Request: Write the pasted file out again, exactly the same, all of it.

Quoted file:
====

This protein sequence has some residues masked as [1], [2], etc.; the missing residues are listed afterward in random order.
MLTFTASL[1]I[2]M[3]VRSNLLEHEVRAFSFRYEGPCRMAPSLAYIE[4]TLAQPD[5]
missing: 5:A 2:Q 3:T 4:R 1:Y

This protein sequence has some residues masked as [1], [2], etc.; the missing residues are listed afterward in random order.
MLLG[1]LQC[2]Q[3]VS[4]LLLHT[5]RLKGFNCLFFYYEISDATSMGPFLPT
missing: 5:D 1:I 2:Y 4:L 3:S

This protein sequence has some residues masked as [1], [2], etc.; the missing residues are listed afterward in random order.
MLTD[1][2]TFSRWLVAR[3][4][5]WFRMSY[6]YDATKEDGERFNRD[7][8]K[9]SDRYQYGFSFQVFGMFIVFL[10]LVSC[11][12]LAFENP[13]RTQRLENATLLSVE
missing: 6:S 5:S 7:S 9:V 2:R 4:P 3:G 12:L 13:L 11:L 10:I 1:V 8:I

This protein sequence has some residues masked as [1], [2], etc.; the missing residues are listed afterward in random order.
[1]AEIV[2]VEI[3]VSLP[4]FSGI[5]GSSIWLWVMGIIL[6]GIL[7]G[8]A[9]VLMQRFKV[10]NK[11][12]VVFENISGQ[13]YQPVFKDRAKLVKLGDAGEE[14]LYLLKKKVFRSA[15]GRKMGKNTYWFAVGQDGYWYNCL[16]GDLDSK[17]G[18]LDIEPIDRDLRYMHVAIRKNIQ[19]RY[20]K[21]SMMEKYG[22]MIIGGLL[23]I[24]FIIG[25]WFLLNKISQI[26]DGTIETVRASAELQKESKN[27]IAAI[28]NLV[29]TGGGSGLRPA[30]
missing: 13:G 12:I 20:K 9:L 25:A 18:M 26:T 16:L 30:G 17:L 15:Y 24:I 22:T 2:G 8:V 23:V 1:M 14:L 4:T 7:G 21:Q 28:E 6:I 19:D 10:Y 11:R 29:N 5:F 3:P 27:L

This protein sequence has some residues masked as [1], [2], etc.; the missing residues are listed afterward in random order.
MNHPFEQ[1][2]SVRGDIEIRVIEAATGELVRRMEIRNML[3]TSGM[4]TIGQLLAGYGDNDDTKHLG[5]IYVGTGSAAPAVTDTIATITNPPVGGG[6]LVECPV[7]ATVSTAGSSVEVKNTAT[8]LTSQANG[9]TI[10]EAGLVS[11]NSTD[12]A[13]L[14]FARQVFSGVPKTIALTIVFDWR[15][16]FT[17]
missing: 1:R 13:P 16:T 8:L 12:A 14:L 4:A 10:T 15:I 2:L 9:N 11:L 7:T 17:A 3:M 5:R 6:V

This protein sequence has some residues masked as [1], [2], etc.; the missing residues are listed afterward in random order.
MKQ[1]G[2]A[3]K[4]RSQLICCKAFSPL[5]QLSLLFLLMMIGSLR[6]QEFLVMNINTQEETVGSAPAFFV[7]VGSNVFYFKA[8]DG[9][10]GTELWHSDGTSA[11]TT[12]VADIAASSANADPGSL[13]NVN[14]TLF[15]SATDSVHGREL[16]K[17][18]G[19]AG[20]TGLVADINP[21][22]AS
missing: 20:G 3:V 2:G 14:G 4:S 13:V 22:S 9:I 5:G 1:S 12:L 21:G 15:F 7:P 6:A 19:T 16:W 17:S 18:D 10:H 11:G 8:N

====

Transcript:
This protein sequence has some residues masked as [1], [2], etc.; the missing residues are listed afterward in random order.
MLTFTASL[1]I[2]M[3]VRSNLLEHEVRAFSFRYEGPCRMAPSLAYIE[4]TLAQPD[5]
missing: 5:A 2:Q 3:T 4:R 1:Y

This protein sequence has some residues masked as [1], [2], etc.; the missing residues are listed afterward in random order.
MLLG[1]LQC[2]Q[3]VS[4]LLLHT[5]RLKGFNCLFFYYEISDATSMGPFLPT
missing: 5:D 1:I 2:Y 4:L 3:S

This protein sequence has some residues masked as [1], [2], etc.; the missing residues are listed afterward in random order.
MLTD[1][2]TFSRWLVAR[3][4][5]WFRMSY[6]YDATKEDGERFNRD[7][8]K[9]SDRYQYGFSFQVFGMFIVFL[10]LVSC[11][12]LAFENP[13]RTQRLENATLLSVE
missing: 6:S 5:S 7:S 9:V 2:R 4:P 3:G 12:L 13:L 11:L 10:I 1:V 8:I

This protein sequence has some residues masked as [1], [2], etc.; the missing residues are listed afterward in random order.
[1]AEIV[2]VEI[3]VSLP[4]FSGI[5]GSSIWLWVMGIIL[6]GIL[7]G[8]A[9]VLMQRFKV[10]NK[11][12]VVFENISGQ[13]YQPVFKDRAKLVKLGDAGEE[14]LYLLKKKVFRSA[15]GRKMGKNTYWFAVGQDGYWYNCL[16]GDLDSK[17]G[18]LDIEPIDRDLRYMHVAIRKNIQ[19]RY[20]K[21]SMMEKYG[22]MIIGGLL[23]I[24]FIIG[25]WFLLNKISQI[26]DGTIETVRASAELQKESKN[27]IAAI[28]NLV[29]TGGGSGLRPA[30]
missing: 13:G 12:I 20:K 9:L 25:A 18:M 26:T 16:L 30:G 17:L 15:Y 24:I 22:T 2:G 8:V 23:V 1:M 14:L 4:T 7:G 21:Q 28:E 6:I 19:D 10:Y 11:R 29:N 5:F 3:P 27:L

This protein sequence has some residues masked as [1], [2], etc.; the missing residues are listed afterward in random order.
MNHPFEQ[1][2]SVRGDIEIRVIEAATGELVRRMEIRNML[3]TSGM[4]TIGQLLAGYGDNDDTKHLG[5]IYVGTGSAAPAVTDTIATITNPPVGGG[6]LVECPV[7]ATVSTAGSSVEVKNTAT[8]LTSQANG[9]TI[10]EAGLVS[11]NSTD[12]A[13]L[14]FARQVFSGVPKTIALTIVFDWR[15][16]FT[17]
missing: 1:R 13:P 16:T 8:L 12:A 14:L 4:A 10:T 15:I 2:L 9:N 11:L 7:T 17:A 3:M 5:R 6:V

This protein sequence has some residues masked as [1], [2], etc.; the missing residues are listed afterward in random order.
MKQ[1]G[2]A[3]K[4]RSQLICCKAFSPL[5]QLSLLFLLMMIGSLR[6]QEFLVMNINTQEETVGSAPAFFV[7]VGSNVFYFKA[8]DG[9][10]GTELWHSDGTSA[11]TT[12]VADIAASSANADPGSL[13]NVN[14]TLF[15]SATDSVHGREL[16]K[17][18]G[19]AG[20]TGLVADINP[21][22]AS
missing: 20:G 3:V 2:G 14:G 4:S 13:V 22:S 9:I 5:G 1:S 12:L 21:G 15:F 7:P 6:A 19:T 16:W 17:S 18:D 10:H 11:G 8:N